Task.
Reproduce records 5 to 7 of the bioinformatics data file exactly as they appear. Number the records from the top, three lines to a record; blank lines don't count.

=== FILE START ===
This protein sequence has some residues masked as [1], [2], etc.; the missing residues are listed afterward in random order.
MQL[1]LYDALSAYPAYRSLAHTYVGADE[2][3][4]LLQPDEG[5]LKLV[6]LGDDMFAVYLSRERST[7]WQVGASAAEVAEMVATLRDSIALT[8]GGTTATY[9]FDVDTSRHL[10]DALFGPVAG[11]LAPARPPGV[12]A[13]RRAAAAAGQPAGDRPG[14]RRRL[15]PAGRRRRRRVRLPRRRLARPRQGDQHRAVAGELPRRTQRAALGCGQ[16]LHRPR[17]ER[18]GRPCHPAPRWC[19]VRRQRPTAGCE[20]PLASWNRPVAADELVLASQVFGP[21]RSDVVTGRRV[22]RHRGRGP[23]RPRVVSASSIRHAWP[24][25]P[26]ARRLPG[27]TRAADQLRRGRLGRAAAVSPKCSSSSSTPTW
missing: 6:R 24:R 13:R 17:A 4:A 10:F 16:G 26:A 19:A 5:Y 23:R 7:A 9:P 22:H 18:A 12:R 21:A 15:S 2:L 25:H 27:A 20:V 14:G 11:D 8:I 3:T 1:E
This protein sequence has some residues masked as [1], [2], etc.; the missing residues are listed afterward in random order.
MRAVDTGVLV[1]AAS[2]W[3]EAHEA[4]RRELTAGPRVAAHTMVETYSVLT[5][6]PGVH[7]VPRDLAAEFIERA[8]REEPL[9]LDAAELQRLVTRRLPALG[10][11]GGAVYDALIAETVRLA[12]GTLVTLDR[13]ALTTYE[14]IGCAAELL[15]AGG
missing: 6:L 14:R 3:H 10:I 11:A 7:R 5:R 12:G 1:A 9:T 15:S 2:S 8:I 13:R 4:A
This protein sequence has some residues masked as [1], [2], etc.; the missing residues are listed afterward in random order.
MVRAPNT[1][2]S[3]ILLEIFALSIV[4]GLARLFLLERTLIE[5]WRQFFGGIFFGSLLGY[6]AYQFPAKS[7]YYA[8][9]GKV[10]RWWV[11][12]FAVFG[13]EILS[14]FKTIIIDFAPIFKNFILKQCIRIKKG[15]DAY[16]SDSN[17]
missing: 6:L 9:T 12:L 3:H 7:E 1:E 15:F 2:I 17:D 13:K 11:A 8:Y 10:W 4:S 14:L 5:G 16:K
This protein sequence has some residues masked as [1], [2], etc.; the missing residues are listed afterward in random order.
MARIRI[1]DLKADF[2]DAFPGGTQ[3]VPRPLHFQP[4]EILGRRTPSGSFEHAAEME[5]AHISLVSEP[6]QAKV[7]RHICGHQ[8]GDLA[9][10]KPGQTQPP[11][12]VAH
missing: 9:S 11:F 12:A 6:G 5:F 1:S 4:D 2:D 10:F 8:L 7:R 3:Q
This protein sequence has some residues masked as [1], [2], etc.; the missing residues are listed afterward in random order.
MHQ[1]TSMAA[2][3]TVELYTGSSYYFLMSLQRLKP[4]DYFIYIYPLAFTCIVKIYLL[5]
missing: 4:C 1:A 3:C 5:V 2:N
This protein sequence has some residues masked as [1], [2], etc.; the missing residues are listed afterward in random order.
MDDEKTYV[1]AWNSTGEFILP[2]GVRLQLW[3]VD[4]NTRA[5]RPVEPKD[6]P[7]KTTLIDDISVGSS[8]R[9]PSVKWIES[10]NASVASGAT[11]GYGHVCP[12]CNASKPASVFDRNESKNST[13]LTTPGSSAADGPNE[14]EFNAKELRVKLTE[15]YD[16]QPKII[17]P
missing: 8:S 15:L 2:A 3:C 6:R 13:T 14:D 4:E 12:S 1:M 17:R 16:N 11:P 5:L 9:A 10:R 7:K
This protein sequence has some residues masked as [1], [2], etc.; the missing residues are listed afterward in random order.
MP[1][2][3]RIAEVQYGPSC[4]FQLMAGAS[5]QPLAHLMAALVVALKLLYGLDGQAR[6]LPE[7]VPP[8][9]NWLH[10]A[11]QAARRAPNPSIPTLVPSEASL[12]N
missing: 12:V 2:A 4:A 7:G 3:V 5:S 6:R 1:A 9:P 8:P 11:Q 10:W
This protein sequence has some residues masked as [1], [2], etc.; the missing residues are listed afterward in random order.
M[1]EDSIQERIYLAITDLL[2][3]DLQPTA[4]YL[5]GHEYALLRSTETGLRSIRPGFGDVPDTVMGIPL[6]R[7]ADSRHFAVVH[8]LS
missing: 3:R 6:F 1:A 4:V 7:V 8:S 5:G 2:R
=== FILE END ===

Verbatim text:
This protein sequence has some residues masked as [1], [2], etc.; the missing residues are listed afterward in random order.
MHQ[1]TSMAA[2][3]TVELYTGSSYYFLMSLQRLKP[4]DYFIYIYPLAFTCIVKIYLL[5]
missing: 4:C 1:A 3:C 5:V 2:N
This protein sequence has some residues masked as [1], [2], etc.; the missing residues are listed afterward in random order.
MDDEKTYV[1]AWNSTGEFILP[2]GVRLQLW[3]VD[4]NTRA[5]RPVEPKD[6]P[7]KTTLIDDISVGSS[8]R[9]PSVKWIES[10]NASVASGAT[11]GYGHVCP[12]CNASKPASVFDRNESKNST[13]LTTPGSSAADGPNE[14]EFNAKELRVKLTE[15]YD[16]QPKII[17]P
missing: 8:S 15:L 2:A 3:C 6:R 13:T 14:D 4:E 12:S 1:M 17:R 16:N 11:P 5:L 9:A 10:R 7:K
This protein sequence has some residues masked as [1], [2], etc.; the missing residues are listed afterward in random order.
MP[1][2][3]RIAEVQYGPSC[4]FQLMAGAS[5]QPLAHLMAALVVALKLLYGLDGQAR[6]LPE[7]VPP[8][9]NWLH[10]A[11]QAARRAPNPSIPTLVPSEASL[12]N
missing: 12:V 2:A 4:A 7:G 3:V 5:S 6:R 1:A 9:P 8:P 11:Q 10:W